As the days passed, Maria was uppermost in her mind. Whenever new arrivals came in from that area she would ask them if they had any news but none had. She heard many tales of fighting in the desert, of exploding tanks, men cut down by bullets and saw some horrific injuries but no-one knew anything about what had happened to the medical team at Benghazi.

Until that is, one badly wounded tank gunner was brought in.

When she first saw him he was being brought from the theatre and the whole of his upper torso and a large part of his head was wrapped in pristine white bandages.

Katarina glanced at him as she passed but he was just another of the many casualties and so drew no further attention than for his welfare and to direct his orderlies to the ward.

As she walked on she heard a weak voice call out.

“Wait, come back.”

She stopped and turned back to him as the orderlies waited patiently.

“You made it out then?”

Katarina frowned.

“What do you mean?” she asked him.

“Benghazi. You got out.”

“No, I...”

She wasn't allowed to continue as the sick man continued.

“It was hell. They made us abandon the town but the medics weren't able to get the hospital cleared in time. We left them. I thought you would all be taken prisoner...”

Katarina suddenly realised. He thought she was Maria!

“No,” she began, “I wasn't...”

The tank-man was beginning to ramble.

“I heard all about you. You are a hero. So many lives saved and getting everyone back alive. I'm glad you are all right.”

“What happened to the town?” Katarina asked, letting him believe that she had escaped.

“It was a mess,” he answered. “The constant bombing and street fighting. Such a beautiful city...”

He coughed and winced with the sudden strain. “There were several air raids and nowhere to hide. We fought as much as we could but we couldn't hold them and then they had us retreat, leave the town. I saw you in the hospital as we passed...”

It took all of her strength of will to remain calm as she asked him,

“What happened to the hospital. Was it bombed too?”

“I don't think so but there was some damage. My tank was hit by a shell as we withdrew to El Agheila, everyone killed but me. I should have been too... why wasn't I killed?

The young man was beginning to become agitated, and Katarina spoke calmly to him.

“Because you were lucky, that's all,” she said softly. “It wasn't your time to die. You must relax now, get better.”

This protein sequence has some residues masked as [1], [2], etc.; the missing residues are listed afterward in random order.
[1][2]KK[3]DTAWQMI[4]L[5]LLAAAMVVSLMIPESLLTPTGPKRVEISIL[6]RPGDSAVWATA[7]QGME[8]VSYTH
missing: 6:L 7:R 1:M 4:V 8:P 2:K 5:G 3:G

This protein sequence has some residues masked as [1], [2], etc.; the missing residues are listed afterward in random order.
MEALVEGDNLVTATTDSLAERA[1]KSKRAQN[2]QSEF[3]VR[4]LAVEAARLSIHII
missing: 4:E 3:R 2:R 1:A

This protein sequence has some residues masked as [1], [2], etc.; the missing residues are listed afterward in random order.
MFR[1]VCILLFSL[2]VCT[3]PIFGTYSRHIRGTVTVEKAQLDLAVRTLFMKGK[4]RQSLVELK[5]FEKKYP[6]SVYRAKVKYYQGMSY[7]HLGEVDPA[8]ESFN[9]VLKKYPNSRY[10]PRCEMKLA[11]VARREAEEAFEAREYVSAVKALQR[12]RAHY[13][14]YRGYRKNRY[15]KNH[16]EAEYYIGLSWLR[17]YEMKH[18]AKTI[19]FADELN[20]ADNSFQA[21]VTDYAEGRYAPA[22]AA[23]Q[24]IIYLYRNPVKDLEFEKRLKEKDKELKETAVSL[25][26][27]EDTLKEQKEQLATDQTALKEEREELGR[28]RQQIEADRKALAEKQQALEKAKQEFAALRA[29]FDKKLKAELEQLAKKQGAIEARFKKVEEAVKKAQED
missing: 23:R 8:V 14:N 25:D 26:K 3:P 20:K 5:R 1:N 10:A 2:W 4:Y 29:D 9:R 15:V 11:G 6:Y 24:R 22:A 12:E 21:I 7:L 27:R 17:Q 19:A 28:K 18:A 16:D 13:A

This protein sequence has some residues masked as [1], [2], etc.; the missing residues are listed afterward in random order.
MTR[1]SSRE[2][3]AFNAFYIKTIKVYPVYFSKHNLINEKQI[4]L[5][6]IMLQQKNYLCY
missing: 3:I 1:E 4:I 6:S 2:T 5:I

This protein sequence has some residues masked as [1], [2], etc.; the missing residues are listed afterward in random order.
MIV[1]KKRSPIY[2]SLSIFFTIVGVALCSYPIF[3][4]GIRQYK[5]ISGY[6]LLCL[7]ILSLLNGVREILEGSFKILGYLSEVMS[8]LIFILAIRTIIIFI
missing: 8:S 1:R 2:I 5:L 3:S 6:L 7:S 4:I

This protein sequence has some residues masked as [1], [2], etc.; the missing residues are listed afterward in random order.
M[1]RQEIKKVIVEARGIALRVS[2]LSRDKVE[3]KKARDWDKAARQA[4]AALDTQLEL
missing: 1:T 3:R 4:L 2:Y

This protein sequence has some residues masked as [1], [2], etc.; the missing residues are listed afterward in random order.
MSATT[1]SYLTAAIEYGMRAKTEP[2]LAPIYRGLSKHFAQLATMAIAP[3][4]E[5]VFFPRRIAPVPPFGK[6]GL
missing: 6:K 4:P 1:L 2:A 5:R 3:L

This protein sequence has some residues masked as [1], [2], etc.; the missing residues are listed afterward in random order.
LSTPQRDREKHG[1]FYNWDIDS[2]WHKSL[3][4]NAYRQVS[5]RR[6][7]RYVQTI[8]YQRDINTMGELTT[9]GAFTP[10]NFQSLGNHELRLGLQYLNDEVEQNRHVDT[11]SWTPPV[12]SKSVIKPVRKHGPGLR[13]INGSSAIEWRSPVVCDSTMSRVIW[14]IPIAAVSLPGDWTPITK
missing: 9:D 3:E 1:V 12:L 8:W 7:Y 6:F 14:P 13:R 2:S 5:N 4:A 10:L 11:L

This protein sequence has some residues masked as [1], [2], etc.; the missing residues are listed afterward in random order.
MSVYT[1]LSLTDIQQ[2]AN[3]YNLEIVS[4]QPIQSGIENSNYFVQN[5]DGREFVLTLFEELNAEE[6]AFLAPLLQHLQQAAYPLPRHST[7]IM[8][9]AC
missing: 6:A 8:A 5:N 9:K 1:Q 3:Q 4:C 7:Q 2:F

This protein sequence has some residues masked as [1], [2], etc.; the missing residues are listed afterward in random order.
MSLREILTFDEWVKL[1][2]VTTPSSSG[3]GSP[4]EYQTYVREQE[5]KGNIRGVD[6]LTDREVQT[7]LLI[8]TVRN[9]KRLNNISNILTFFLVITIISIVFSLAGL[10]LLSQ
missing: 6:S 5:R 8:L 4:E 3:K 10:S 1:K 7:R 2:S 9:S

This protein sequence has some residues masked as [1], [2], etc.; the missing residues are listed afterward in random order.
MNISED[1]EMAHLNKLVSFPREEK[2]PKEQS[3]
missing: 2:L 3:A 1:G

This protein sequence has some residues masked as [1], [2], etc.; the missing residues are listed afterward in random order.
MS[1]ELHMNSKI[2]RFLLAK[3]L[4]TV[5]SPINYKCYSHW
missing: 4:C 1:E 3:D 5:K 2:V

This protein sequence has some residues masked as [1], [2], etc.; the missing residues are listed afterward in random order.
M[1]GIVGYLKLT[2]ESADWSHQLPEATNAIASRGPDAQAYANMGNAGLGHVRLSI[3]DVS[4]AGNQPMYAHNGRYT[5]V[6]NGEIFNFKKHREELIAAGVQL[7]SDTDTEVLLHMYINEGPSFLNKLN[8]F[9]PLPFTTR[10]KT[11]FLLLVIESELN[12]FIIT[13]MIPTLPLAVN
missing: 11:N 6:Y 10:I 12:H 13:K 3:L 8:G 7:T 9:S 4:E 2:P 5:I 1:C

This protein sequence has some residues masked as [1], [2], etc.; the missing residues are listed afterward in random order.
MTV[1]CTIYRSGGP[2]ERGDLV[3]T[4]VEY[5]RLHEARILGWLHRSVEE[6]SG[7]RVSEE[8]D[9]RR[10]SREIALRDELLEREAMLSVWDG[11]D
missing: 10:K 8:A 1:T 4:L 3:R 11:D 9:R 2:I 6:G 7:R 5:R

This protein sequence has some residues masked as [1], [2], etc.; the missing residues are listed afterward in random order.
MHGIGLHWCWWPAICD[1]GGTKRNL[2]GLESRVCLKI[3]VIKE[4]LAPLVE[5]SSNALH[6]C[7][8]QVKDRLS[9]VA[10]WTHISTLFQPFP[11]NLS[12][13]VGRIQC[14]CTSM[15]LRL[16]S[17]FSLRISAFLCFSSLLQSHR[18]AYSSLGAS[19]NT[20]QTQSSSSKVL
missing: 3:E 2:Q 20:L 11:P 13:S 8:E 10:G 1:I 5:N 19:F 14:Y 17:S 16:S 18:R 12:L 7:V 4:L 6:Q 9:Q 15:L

She placed her hand gently on his arm, and he nodded.

“You are right. I am glad you are safe, Matron.”

He closed his eyes as his words trailed off and she nodded to the orderlies who continued to the ward.

The exchange hadn't helped her at all. All she now knew was that her sister was still alive when the troops withdrew but she had no way of finding out what happened after. Now her heart was heavy and she was afraid that she was never going to see Maria again.

She was certain that had her sister escaped, she would have heard from her unless... No! The thought of Maria lost in the desert was abhorrent and besides there was no way that she would leave her patients.

All she could do now was hope that the British would look after her as they had on the warship.


The days passed and the first day of the new year, Nineteen-forty-two had passed almost unnoticed. The war didn't stop just because the year had changed.

For Katarina, one day was the same as the next and the next and the next one after that. Casualties seem to be coming from everywhere, from the land and from the sea.


One evening, around the middle of January, she was sitting in the mess room having finished her meal. She filled her cup with coffee and sat back, reaching into her pocket to retrieve some crumpled letters. She had been given them that morning but had not had time to look at them until now. Her sudden departure from Athens had caused them to be re-routed and delayed but now they had finally reached her.

There were three, all from her parents in Berlin. None were from Maria.

She sighed and tore open the first which was the earliest dated.



6th December 1941


My sweetest Katarina.

We are thinking of you today, especially as it is the feast of St. Nikolaus. I know it is silly but I have polished a pair of your old shoes and put them outside your bedroom door, as we did when you were a child. In a strange way it helps us feel that you are still here at home, even though you are not.

It is quite cold here. I think winter is coming early. We are keeping warm, but coal generally is scarce.

We are always thinking of you, your father and I and eagerly await your safe return.

Your loving Mama and Papa.


Katarina sat quietly, just staring at the wrinkled letter form. St. Nikolaus day was over a month ago and the letter had only just reached her.

She sighed deeply and opened the second. It was a Christmas card. The picture was of a Christmas Tree with two cherubic looking children looking up at the star at the top with their smiling faces illuminated by its light.

When she opened it, the simple words brought a lump to her throat, and a tear began to form.


Frohe Weihnachten, Katarina. Immer in unseren Herzen”

Mama und Papa


“You are always in my heart too,” she thought as she brushed away the single tear which had escaped to run down her cheek.


With a heavy heart, she opened the third and final letter.



2nd January 1942


Happy New Year, Katarina.

We so wish that you were here with us at the beginning of this new year. We have received your letters and greetings and hope that you have received ours.

It is bitterly cold now, the coldest that I can remember for a very long time. We have had snow already! Papa has not been well but he is over the worst of it now and should be back to his old self in a day or two.

We hope that you are keeping well and we are sure that you are warm, Papa has told me about the weather in ======.

You are always here with us in our hearts.

Come home safely, Sweetheart,

Your ever loving Mama and Papa.


As she read the words her tears flowed steadily and now she made no effort to wipe them away. Even with the word 'Greece' hidden under the black line of censorship couldn't prevent the love that these few simple words conveyed from breaking her heart.